Dr Kate Umbers
Dr Kate UmbersLecturer in Zoology
Western Sydney University
Dr Kate Umbers is a champion of the Australian Alps.
Her research showcases the charismatic fauna of our high-country both in conservation projects and by discovering and communicating the inspiring natural history stories of the animals that live there.
By exploring Australia's highest peaks, Kate continues to make new discoveries about our threatened alpine animals, including insects with bizarre antipredator strategies; grasshoppers that change colour with temperature; methods to protect endangered corroboree frogs from native predators; and genetically-distinct populations in need of conservation attention.
Her pioneering, fundamental research is critical to making informed decisions about how to manage our threatened alpine ecosystem into the future.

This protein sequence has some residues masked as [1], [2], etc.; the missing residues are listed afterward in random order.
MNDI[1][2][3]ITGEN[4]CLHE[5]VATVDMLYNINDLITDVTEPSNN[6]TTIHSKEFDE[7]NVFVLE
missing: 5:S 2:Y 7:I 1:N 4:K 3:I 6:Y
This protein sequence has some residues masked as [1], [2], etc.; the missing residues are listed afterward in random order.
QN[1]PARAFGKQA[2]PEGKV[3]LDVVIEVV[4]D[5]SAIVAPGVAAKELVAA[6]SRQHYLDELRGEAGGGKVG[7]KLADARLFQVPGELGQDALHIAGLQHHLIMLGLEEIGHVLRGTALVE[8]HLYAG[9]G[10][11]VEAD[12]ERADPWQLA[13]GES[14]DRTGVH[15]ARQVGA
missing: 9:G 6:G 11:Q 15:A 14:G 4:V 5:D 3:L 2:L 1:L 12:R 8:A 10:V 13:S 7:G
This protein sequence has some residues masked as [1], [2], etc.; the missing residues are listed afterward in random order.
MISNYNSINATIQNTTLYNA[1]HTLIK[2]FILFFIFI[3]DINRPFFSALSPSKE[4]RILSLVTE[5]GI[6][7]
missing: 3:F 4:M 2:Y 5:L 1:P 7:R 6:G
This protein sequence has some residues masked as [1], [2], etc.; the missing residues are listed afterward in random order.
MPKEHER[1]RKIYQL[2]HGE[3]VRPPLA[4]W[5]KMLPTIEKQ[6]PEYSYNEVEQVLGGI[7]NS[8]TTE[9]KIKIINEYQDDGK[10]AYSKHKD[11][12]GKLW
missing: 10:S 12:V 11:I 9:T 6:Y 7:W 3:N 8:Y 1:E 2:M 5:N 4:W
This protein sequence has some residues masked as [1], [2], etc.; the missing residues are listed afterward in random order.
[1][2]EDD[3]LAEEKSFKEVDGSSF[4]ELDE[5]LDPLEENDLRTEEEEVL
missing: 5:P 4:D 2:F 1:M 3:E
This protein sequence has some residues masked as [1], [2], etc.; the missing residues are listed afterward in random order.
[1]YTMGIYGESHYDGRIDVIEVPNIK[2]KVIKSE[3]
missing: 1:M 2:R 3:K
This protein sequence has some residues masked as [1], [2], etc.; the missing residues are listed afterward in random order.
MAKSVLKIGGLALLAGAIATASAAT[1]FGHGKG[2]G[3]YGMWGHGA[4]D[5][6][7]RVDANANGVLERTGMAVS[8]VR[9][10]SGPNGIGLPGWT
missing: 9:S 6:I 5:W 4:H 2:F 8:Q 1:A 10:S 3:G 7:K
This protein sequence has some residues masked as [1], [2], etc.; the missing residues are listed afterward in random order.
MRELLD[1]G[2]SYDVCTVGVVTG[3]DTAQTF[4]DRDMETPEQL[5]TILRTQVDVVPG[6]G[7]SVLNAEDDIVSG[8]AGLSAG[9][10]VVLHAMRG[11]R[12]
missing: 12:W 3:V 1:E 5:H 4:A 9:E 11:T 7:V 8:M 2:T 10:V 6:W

Kate gained her PhD from Macquarie University in 2011 under the supervision of Prof Marie Herberstein. Her thesis was short-listed for the UK Royal Society's 'Alfred Russel Wallace Best Thesis in Entomology' award.
In 2012 Kate held a postdoctoral position at the Australian National University and in 2013, she was awarded a Vice Chancellor's Postdoctoral Fellowship at University of Wollongong.
In 2015, Kate was appointed as Lecturer in Zoology in the School of Science and Health and Hawkesbury Institute for the Environment at Western Sydney University.
In 2017 Kate was awarded an Australian Research Council Discovery Early Career Award to unravel the evolution of ‘startle displays’ a bizarre form of animal defensive behaviour.
She has served on the boards of the Australasian Society for the Study of Animal Behaviour and the Australian Society for Herpetologists and is the Vice President Membership Communications for the Ecological Society of Australia and the Social Media Editor for the International Society of Behavioural Ecology.